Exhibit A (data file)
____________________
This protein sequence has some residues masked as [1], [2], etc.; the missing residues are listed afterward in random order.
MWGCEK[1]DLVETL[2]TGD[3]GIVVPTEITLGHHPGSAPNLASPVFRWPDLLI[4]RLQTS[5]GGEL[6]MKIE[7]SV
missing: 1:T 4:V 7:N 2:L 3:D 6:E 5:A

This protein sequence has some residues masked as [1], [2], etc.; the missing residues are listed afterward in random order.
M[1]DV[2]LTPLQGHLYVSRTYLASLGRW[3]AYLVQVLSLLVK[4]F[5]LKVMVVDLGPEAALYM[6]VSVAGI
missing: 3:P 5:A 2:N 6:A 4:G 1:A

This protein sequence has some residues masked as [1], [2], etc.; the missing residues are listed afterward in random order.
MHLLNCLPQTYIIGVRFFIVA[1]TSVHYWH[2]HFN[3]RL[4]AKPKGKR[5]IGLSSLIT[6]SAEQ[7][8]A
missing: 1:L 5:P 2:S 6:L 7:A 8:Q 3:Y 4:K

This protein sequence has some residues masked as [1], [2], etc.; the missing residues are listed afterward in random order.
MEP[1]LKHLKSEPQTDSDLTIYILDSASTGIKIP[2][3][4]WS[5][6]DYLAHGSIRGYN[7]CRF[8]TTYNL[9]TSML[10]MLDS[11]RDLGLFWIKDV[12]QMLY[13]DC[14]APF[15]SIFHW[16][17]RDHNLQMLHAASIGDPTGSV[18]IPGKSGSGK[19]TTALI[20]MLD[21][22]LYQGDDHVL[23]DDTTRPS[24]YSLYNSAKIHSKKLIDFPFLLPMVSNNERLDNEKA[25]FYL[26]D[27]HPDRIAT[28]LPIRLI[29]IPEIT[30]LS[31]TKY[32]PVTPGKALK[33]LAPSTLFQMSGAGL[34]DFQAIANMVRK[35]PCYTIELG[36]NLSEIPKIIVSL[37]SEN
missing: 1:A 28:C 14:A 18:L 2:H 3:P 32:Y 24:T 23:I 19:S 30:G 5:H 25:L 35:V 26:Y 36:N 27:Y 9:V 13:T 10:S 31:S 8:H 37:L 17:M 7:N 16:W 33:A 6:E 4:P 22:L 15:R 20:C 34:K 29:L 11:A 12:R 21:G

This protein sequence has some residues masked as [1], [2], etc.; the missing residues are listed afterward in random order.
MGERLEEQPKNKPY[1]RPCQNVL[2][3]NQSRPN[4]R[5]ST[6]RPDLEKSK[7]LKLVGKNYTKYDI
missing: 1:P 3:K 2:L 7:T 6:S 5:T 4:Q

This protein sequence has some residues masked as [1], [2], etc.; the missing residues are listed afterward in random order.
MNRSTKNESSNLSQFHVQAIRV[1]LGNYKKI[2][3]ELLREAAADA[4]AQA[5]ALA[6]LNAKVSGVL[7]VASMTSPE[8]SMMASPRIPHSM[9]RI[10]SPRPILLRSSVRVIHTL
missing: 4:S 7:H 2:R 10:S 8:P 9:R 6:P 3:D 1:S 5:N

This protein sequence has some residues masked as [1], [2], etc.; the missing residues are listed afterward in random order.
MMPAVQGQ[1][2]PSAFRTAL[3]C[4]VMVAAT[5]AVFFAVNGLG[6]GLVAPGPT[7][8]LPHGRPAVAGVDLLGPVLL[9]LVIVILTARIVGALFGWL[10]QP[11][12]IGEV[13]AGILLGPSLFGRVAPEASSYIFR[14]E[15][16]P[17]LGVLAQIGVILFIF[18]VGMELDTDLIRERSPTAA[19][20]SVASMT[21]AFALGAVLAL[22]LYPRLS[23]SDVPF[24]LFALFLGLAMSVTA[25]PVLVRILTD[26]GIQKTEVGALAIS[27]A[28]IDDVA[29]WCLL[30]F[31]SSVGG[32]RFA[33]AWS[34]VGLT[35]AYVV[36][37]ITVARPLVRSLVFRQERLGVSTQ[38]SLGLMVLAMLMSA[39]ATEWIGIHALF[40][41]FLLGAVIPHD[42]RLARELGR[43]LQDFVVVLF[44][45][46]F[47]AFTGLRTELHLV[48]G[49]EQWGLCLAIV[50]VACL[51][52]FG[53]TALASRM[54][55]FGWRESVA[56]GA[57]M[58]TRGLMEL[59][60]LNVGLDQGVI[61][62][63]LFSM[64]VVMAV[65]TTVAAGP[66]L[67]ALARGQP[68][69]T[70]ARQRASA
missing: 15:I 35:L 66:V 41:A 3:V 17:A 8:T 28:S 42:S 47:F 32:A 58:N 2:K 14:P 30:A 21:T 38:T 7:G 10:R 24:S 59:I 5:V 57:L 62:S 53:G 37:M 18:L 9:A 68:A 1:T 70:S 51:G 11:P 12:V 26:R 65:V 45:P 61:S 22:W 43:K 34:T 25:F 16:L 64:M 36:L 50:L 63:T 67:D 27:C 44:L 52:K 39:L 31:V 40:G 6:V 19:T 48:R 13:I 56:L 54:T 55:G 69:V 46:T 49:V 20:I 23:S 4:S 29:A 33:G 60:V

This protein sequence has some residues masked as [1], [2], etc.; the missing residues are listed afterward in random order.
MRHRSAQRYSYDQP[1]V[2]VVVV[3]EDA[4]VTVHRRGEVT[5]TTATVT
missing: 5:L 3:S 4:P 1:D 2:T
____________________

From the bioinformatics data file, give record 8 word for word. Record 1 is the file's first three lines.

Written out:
This protein sequence has some residues masked as [1], [2], etc.; the missing residues are listed afterward in random order.
MRHRSAQRYSYDQP[1]V[2]VVVV[3]EDA[4]VTVHRRGEVT[5]TTATVT
missing: 5:L 3:S 4:P 1:D 2:T